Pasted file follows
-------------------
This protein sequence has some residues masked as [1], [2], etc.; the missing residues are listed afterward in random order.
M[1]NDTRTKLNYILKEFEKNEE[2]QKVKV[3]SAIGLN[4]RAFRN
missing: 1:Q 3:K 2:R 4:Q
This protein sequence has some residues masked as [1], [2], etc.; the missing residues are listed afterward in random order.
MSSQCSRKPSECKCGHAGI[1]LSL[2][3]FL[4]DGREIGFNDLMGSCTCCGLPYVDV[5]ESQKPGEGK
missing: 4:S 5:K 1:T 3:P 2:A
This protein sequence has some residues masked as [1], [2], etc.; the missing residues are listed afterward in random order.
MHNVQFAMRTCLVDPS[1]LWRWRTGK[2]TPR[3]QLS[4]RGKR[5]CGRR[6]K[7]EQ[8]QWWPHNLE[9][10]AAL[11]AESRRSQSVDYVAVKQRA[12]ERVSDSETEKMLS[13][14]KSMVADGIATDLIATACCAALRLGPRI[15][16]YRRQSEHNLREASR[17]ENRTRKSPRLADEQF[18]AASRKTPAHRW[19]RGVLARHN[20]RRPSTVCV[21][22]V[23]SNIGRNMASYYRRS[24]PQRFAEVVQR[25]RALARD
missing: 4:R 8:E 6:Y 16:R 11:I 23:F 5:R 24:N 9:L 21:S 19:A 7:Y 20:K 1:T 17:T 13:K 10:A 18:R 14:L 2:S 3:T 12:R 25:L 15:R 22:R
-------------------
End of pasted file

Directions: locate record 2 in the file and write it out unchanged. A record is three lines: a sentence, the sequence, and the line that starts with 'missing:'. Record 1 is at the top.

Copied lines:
This protein sequence has some residues masked as [1], [2], etc.; the missing residues are listed afterward in random order.
MSSQCSRKPSECKCGHAGI[1]LSL[2][3]FL[4]DGREIGFNDLMGSCTCCGLPYVDV[5]ESQKPGEGK
missing: 4:S 5:K 1:T 3:P 2:A